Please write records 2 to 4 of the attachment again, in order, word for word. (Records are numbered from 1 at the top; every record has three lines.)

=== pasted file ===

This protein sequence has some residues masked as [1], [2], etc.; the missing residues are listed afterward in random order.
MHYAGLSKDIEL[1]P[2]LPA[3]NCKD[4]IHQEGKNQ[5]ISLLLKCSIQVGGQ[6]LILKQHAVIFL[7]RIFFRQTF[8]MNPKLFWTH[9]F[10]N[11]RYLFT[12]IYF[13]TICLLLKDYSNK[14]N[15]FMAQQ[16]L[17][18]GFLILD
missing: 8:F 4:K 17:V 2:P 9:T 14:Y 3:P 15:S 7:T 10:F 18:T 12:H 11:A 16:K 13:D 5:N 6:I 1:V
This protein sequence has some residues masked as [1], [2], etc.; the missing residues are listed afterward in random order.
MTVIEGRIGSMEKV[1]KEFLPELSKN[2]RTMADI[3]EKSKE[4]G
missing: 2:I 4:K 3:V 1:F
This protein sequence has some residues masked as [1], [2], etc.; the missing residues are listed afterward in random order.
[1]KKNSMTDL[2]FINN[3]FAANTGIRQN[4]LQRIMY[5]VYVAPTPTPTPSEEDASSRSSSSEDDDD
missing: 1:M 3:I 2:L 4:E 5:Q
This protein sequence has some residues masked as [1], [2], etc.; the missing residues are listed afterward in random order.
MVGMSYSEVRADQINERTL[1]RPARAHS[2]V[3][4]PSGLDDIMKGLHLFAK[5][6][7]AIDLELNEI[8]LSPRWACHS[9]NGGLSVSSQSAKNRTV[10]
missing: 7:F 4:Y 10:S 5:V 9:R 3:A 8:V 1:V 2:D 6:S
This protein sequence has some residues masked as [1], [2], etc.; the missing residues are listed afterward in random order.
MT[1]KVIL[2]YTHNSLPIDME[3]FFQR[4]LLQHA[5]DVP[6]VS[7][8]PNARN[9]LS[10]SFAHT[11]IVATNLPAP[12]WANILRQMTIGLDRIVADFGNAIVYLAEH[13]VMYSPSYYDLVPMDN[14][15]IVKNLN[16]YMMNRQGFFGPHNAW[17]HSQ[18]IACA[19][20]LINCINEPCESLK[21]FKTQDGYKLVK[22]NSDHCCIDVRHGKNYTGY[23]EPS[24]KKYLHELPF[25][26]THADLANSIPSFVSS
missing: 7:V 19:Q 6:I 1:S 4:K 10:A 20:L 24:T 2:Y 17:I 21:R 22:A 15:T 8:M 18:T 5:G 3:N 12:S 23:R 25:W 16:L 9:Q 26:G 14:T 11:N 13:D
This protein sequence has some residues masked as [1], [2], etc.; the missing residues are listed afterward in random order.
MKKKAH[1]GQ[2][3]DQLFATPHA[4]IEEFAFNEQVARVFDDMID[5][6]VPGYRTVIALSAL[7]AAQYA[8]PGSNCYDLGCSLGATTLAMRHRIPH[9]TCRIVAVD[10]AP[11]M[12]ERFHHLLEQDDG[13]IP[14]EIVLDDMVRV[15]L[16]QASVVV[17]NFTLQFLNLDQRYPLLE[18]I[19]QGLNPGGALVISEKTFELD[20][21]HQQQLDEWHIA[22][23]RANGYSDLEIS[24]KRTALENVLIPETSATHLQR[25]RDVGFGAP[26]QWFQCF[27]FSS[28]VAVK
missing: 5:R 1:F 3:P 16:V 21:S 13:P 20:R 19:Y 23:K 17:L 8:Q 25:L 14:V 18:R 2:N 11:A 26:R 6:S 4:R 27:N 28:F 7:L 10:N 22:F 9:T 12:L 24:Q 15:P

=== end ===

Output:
This protein sequence has some residues masked as [1], [2], etc.; the missing residues are listed afterward in random order.
MTVIEGRIGSMEKV[1]KEFLPELSKN[2]RTMADI[3]EKSKE[4]G
missing: 2:I 4:K 3:V 1:F
This protein sequence has some residues masked as [1], [2], etc.; the missing residues are listed afterward in random order.
[1]KKNSMTDL[2]FINN[3]FAANTGIRQN[4]LQRIMY[5]VYVAPTPTPTPSEEDASSRSSSSEDDDD
missing: 1:M 3:I 2:L 4:E 5:Q
This protein sequence has some residues masked as [1], [2], etc.; the missing residues are listed afterward in random order.
MVGMSYSEVRADQINERTL[1]RPARAHS[2]V[3][4]PSGLDDIMKGLHLFAK[5][6][7]AIDLELNEI[8]LSPRWACHS[9]NGGLSVSSQSAKNRTV[10]
missing: 7:F 4:Y 10:S 5:V 9:R 3:A 8:V 1:V 2:D 6:S